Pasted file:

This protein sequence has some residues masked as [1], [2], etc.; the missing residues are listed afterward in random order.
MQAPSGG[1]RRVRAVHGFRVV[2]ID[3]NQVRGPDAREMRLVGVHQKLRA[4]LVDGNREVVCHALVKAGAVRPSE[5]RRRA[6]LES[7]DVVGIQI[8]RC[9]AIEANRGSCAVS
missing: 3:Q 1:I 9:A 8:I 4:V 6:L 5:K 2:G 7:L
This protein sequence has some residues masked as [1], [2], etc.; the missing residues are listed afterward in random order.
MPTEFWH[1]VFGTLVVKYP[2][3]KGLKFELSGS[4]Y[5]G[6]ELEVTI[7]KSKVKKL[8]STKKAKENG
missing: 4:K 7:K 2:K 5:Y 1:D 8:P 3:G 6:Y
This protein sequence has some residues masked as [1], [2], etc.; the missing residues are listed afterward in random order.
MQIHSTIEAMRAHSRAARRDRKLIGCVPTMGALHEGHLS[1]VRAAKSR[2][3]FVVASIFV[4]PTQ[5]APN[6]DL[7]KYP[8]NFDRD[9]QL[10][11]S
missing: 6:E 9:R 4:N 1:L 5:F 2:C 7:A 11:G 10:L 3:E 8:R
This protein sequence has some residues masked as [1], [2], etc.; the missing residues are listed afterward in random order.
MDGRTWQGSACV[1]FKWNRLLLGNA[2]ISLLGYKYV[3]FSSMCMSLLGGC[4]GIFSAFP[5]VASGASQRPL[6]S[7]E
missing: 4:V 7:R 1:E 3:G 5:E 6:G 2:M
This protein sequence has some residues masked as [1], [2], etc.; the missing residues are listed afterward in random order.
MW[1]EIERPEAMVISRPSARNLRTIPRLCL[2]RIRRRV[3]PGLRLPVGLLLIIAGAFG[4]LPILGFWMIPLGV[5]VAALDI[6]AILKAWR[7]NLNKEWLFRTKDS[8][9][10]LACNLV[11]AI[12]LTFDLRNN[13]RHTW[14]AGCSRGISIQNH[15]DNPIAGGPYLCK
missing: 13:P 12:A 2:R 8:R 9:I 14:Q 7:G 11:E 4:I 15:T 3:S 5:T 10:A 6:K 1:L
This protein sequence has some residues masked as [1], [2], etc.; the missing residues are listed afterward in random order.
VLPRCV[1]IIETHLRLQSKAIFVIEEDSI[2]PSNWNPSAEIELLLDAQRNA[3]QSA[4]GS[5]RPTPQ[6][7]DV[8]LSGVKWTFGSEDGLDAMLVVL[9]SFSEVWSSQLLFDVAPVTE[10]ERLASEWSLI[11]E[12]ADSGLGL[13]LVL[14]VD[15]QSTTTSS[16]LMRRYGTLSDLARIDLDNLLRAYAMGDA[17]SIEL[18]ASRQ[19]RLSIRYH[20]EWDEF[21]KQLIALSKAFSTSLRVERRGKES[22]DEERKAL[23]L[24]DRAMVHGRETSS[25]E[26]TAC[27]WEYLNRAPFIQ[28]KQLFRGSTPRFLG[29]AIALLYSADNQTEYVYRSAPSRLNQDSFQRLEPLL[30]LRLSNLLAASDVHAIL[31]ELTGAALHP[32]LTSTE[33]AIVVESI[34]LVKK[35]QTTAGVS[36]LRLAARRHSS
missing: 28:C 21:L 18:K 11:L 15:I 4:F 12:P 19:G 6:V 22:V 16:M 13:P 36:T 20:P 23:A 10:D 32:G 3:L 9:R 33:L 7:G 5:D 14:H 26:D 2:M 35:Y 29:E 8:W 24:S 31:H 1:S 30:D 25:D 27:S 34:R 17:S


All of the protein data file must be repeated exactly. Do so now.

This protein sequence has some residues masked as [1], [2], etc.; the missing residues are listed afterward in random order.
MQAPSGG[1]RRVRAVHGFRVV[2]ID[3]NQVRGPDAREMRLVGVHQKLRA[4]LVDGNREVVCHALVKAGAVRPSE[5]RRRA[6]LES[7]DVVGIQI[8]RC[9]AIEANRGSCAVS
missing: 3:Q 1:I 9:A 8:I 4:V 6:L 5:K 2:G 7:L
This protein sequence has some residues masked as [1], [2], etc.; the missing residues are listed afterward in random order.
MPTEFWH[1]VFGTLVVKYP[2][3]KGLKFELSGS[4]Y[5]G[6]ELEVTI[7]KSKVKKL[8]STKKAKENG
missing: 4:K 7:K 2:K 5:Y 1:D 8:P 3:G 6:Y
This protein sequence has some residues masked as [1], [2], etc.; the missing residues are listed afterward in random order.
MQIHSTIEAMRAHSRAARRDRKLIGCVPTMGALHEGHLS[1]VRAAKSR[2][3]FVVASIFV[4]PTQ[5]APN[6]DL[7]KYP[8]NFDRD[9]QL[10][11]S
missing: 6:E 9:R 4:N 1:L 5:F 2:C 7:A 11:G 10:L 3:E 8:R
This protein sequence has some residues masked as [1], [2], etc.; the missing residues are listed afterward in random order.
MDGRTWQGSACV[1]FKWNRLLLGNA[2]ISLLGYKYV[3]FSSMCMSLLGGC[4]GIFSAFP[5]VASGASQRPL[6]S[7]E
missing: 4:V 7:R 1:E 3:G 5:E 6:G 2:M
This protein sequence has some residues masked as [1], [2], etc.; the missing residues are listed afterward in random order.
MW[1]EIERPEAMVISRPSARNLRTIPRLCL[2]RIRRRV[3]PGLRLPVGLLLIIAGAFG[4]LPILGFWMIPLGV[5]VAALDI[6]AILKAWR[7]NLNKEWLFRTKDS[8][9][10]LACNLV[11]AI[12]LTFDLRNN[13]RHTW[14]AGCSRGISIQNH[15]DNPIAGGPYLCK
missing: 13:P 12:A 2:R 8:R 9:I 14:Q 7:G 11:E 4:I 15:T 3:S 5:T 10:A 6:K 1:L
This protein sequence has some residues masked as [1], [2], etc.; the missing residues are listed afterward in random order.
VLPRCV[1]IIETHLRLQSKAIFVIEEDSI[2]PSNWNPSAEIELLLDAQRNA[3]QSA[4]GS[5]RPTPQ[6][7]DV[8]LSGVKWTFGSEDGLDAMLVVL[9]SFSEVWSSQLLFDVAPVTE[10]ERLASEWSLI[11]E[12]ADSGLGL[13]LVL[14]VD[15]QSTTTSS[16]LMRRYGTLSDLARIDLDNLLRAYAMGDA[17]SIEL[18]ASRQ[19]RLSIRYH[20]EWDEF[21]KQLIALSKAFSTSLRVERRGKES[22]DEERKAL[23]L[24]DRAMVHGRETSS[25]E[26]TAC[27]WEYLNRAPFIQ[28]KQLFRGSTPRFLG[29]AIALLYSADNQTEYVYRSAPSRLNQDSFQRLEPLL[30]LRLSNLLAASDVHAIL[31]ELTGAALHP[32]LTSTE[33]AIVVESI[34]LVKK[35]QTTAGVS[36]LRLAARRHSS
missing: 28:C 21:L 18:K 11:L 15:I 4:F 12:P 19:G 6:V 22:V 16:M 13:P 36:T 20:P 23:A 10:D 32:G 3:L 9:R 33:L 7:G 5:D 14:H 26:D 2:M 35:Y 29:E 8:W 24:S 31:H 1:S 30:D 25:D 27:S 34:R 17:S